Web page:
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Understand the causes and symptoms of eating disorders, whether your loved one is suffering from anorexia, bulimia or another form of eating disorder.
Most people find helping their loved one on their recovery journey challenging. Many people say it is the hardest thing they have ever done. Becoming informed about EDs and connecting...
Eating disorders are multi-faceted and complex to treat, but full recovery is possible at any stage.
If you believe your child or loved one is suffering from and eating disorder, visit your GP immediately and ask for a referral to an Eating Disorder specialist service. Click below for more ways we can help you.
EDANZ is run by parents, caregivers, and people who have fully recovered from eating disorders. Although we don't have medical qualifications, we've experienced the challenges of eating disorders in real life.
We offer support, help and resources to people caring for loved ones with an eating disorder, but we are not able to offer treatment or medical advice for patients themselves. If you have, or are concerned you have an eating disorder, we urge you to visit your GP. Click here for advice on speaking to your GP for the first time.
The EDANZ team recognises that anxiety levels are rising exponentially in the face of this pandemic. Families dealing with eating disorders are already under significant stress and we know these uncertain times add a whole heap of new worries into the mix.
We want to reassure you that our helpline is continuing to support you, even (or especially) if you are in isolation. Don't suffer in silence – EDANZ is here for you. Contact us for advice and we'll help each other get through this developing crisis.
You may also find this link helpful:
If you're worried your child or loved one may have an eating disorder, there is a useful online tool to highlight common warning signs (see below). If you have any concerns, see your GP immediately. Read more »
The Feed Your Instinct (FYI) interactive tool is designed to support parents of children and young people experiencing different types of eating and/or body image problems. EDANZ recommend completing the checklist as it will clearly identify your areas of concern and aid you as you make a decision about how to act on these concerns. It is not safe to ‘watch and wait’ with possible eating disorders in a young person. The FYI checklist once completed will generate a separate printable summary for you to take to your family doctor/GP to help communicate your concerns. (NOTE: The Medical “Pathway” procedures are as implemented in Australia; The New Zealand “Pathway” may vary.)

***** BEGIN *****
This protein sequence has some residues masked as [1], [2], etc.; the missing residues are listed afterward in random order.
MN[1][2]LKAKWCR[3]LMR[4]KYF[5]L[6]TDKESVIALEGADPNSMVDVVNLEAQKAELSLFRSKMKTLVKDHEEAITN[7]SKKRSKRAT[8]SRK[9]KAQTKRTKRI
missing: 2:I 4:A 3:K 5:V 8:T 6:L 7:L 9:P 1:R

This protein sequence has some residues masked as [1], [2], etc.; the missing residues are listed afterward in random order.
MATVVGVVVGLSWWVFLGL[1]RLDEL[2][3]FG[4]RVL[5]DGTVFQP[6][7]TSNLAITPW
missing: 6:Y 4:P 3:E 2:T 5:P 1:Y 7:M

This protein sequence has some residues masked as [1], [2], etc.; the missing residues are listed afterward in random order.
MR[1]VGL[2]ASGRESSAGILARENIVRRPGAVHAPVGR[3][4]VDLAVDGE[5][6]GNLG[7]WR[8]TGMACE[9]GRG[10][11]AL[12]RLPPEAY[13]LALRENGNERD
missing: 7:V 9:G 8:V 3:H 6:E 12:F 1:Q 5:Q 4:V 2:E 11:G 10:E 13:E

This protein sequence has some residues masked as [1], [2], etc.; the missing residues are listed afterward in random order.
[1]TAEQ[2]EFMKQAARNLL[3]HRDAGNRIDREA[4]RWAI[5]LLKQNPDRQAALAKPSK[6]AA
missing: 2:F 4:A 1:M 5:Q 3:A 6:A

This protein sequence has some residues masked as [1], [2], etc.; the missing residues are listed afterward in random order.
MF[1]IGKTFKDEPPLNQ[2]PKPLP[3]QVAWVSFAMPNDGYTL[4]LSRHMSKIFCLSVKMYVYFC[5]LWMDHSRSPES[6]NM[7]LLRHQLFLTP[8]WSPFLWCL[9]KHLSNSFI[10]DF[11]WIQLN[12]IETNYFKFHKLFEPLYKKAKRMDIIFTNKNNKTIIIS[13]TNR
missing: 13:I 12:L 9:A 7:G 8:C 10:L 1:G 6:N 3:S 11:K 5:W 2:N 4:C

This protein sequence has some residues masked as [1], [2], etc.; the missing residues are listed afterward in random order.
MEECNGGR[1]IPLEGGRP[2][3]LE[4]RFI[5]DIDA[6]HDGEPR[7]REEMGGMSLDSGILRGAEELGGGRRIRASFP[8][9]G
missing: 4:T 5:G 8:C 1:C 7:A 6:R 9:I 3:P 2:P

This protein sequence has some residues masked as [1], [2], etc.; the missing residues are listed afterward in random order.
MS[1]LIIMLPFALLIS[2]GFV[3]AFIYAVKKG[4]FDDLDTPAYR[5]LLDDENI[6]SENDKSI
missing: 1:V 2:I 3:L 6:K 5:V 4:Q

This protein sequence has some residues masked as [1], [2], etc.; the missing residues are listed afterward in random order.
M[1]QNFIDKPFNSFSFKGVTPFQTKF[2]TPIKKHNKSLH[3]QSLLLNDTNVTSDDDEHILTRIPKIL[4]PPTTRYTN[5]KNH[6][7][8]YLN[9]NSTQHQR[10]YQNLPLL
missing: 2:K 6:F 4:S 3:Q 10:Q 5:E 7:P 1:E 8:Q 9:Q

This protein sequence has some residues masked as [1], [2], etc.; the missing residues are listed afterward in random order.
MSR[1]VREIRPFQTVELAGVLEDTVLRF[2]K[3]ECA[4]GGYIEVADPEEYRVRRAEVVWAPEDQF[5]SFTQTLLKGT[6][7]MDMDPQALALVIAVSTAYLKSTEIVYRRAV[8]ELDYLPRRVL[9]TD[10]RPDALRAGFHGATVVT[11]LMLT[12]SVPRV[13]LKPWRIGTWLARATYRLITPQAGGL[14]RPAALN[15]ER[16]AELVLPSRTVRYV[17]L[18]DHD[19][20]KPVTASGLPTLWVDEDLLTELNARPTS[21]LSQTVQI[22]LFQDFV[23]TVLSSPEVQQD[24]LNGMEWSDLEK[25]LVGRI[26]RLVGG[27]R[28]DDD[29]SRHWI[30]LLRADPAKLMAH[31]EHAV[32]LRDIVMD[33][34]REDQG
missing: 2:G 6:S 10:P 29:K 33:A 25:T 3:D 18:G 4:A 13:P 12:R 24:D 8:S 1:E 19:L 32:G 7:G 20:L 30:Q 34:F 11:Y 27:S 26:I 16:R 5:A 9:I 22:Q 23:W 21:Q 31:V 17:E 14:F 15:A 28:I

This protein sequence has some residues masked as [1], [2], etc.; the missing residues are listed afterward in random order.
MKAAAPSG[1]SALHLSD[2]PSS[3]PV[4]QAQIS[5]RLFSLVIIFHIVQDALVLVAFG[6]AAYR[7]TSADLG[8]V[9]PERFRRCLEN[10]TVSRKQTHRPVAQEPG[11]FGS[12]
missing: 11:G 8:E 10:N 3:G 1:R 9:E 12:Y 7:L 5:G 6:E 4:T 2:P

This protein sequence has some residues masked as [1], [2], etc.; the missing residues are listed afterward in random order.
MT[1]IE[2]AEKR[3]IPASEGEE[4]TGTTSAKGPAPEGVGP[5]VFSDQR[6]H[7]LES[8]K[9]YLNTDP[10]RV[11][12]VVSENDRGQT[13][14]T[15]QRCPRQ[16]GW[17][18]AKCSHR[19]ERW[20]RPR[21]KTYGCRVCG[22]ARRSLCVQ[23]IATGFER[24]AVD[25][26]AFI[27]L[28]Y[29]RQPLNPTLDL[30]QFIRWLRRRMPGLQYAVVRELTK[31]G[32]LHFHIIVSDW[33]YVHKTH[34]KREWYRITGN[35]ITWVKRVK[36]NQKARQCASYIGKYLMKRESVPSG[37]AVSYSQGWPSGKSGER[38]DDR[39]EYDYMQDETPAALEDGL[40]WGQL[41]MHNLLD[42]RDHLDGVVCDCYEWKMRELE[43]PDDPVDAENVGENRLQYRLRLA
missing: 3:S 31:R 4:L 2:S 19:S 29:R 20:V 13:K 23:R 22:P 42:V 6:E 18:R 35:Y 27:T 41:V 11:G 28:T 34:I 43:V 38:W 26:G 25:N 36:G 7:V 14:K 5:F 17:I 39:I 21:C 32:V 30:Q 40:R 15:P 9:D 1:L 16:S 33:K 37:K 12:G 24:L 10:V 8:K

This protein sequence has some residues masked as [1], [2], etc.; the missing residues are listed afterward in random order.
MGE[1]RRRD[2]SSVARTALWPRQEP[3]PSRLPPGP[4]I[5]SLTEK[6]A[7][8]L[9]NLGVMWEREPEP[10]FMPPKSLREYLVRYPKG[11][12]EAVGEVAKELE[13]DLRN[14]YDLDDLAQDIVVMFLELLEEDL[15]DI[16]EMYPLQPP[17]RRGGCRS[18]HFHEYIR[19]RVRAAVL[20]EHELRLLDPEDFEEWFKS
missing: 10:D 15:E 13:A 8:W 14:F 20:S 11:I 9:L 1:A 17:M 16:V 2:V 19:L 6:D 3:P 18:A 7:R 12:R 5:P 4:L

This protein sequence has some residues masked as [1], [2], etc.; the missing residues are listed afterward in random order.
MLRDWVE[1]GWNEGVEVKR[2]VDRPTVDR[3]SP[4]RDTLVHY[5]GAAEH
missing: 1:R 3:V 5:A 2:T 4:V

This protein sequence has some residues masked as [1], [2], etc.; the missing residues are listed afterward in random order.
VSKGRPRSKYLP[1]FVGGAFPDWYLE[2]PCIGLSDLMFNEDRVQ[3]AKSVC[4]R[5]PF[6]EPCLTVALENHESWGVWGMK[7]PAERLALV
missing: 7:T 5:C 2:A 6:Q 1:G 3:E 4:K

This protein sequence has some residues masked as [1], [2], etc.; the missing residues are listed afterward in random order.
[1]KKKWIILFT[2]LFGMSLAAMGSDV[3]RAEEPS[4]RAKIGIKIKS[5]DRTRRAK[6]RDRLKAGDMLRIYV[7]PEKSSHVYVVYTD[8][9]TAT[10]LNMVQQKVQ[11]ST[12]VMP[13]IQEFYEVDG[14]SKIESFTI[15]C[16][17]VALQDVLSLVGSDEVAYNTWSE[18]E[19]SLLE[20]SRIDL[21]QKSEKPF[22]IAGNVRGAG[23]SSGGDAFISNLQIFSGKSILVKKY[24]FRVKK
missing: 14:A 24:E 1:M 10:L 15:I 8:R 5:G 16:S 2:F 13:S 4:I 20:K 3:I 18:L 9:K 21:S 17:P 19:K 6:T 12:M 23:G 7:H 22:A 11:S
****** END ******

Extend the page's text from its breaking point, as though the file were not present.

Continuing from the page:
We urge you to consider attending FEAST of Knowledge, the one-day conference for carers to be held in Sydney on Sunday 14 June next year. Save the date, more details to come!
This link https://www.feast-ed.org/feast-of-knowledge-2019/ takes you to information about this year's event which was held in New York.
A new worldwide study involving more than 100 researchers has proved that genetics contributes to anorexia nervosa and found a strong metabolic component to the illness.
The study which collected samples from nearly 17,000 people around the world who have had anorexia nervosa, including hundreds from New Zealand, and compared it to more than 55,000 people who haven’t ever had the illness, found that there were eight genetic variants associated with anorexia nervosa.
Nicki Wilson, EDANZ chair says it is incredibly helpful for patients and families to know that there is a biological basis for anorexia nervosa and to have a new explanatory framework to understand the illness.